1. Weddings are stressful events and conflict arises over many different issues. It was great that you could see the bride-to-be’s point of view and respect it. I understand about sometimes the issue not being about what you say but how you say it. I have found myself in that same situation and it typically just triggers more conflict. It is good that you used cooperative strategies to help resolve the conflict. It might not have worked at the moment but it might have been something they both thought about for a while. Both of the ladies involved might have thought about the other person’s view for weeks after the conflict and that could have impacted their ability to be friends again today. I am very glad that they have worked this conflict out and are speaking again.

  2. Nicky, I have to say that conflicts arise and we have to learn the best strategies for dealing with them. I am in a constant conflict with my son, but I am not giving up I am asking the Lord to step in and fix it because I can't.

  3. Nikon,

    I have always heard that its not what you say but how you say it. I think that you handled the situation productively but also took with you some aspects for learning and growth. Great communicating and well received tips and pieces of advice.


  4. Nicky,
    Time heals all wounds is a popular saying that almost always is true. I am glad that the friends are speaking again.
    Mary L.

  5. Nicky,
    Time heals all wounds is a popular saying that is almost always accurate. I am glad the bride and her friend are speaking again.
    Mary L.

  6. Sometimes our emotions can get the best of us, and Weddings are one of those high stress and emotional journeys. I like that you were able to stand up for what you believe in and that you recognized that your delivery of the message, maybe unintended, was offensive to your friend. I feel this course has taught us a lot on how to be effective speakers, as well as listeners, and attack mode, or defensive responses can insult others. Good post!


  7. I often worry about conflict resolution when both parties refuse to view the other perspective and no resolution can be made. I often think that some disputes can only be settled in time, when each party has worked through it on their own and the extreme anger has passed.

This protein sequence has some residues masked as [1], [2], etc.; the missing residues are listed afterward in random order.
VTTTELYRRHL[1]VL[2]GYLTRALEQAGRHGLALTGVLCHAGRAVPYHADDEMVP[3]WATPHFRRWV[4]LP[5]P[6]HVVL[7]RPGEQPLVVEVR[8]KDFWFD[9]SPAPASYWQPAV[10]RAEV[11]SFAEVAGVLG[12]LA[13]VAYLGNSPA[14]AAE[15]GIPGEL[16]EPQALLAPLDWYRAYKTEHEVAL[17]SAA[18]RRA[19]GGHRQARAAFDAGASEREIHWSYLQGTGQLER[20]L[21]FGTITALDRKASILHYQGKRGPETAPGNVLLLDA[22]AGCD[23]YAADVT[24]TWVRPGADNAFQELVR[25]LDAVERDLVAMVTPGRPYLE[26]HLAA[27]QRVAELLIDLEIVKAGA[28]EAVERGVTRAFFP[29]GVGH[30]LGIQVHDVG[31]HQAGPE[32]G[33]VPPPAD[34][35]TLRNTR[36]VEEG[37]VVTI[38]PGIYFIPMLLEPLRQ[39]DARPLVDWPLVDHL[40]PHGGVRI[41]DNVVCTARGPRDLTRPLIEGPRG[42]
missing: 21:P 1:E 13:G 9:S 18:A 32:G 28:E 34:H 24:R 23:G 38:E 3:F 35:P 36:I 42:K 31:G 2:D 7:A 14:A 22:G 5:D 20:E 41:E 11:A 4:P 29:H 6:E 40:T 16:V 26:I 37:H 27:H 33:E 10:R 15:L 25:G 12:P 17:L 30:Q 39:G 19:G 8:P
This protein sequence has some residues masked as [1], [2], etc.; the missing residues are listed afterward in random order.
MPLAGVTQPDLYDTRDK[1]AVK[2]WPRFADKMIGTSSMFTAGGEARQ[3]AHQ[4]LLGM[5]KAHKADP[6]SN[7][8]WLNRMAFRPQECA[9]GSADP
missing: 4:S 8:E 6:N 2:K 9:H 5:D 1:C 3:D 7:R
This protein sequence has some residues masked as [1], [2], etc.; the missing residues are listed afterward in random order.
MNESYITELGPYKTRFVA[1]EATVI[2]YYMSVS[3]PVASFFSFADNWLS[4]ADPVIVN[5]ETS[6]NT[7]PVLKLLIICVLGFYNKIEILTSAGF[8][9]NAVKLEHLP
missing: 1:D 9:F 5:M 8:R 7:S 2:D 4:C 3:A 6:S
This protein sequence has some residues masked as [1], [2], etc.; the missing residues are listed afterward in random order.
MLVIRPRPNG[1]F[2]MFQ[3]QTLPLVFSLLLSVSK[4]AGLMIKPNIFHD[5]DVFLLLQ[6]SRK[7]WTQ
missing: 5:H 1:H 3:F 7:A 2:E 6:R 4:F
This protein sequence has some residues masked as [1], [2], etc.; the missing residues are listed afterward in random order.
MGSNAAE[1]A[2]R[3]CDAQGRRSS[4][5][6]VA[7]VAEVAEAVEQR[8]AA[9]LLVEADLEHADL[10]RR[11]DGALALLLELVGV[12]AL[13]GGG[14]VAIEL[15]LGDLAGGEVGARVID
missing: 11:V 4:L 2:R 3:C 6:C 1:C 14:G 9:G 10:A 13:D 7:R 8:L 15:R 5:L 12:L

8. Nickon,

    I'm sure the bride to be appreciated you standing up for her and her feelings. Just from reading your blog, I can tell that your intentions were not to hurt your other friends feelings you were just trying to get her to understand that as friends you all should be supportive of the bride and not bring any unnecessary stress to her. It takes a big person to admit and correct when they feel they have done something wrong. Great post!

  9. Nicky, I do appreciate your directness with your friend, and because a wedding is stressful enough for the bride, she needs all the support she can get; not a nagging friend who's finding the simplest things to complain about. But in all honesty maybe your directness was a bit harsh. We have to remember the "Platinum Rule" To treat other's in the way we want to be treated." And that applies to communicating with others the way we want other's to communicate with ourselves. I'm sure because you all care about the bride that you want the best for her, but you guys should have a say so in the colors that you wear as well. I found when planning my wedding that collaboration is very important to have a successful but beautiful wedding. You 'want' be able to please everybody, but you will be able to be on mutual terms. I hope you two have resolved your friendship, because that's what important at this point. Great Post!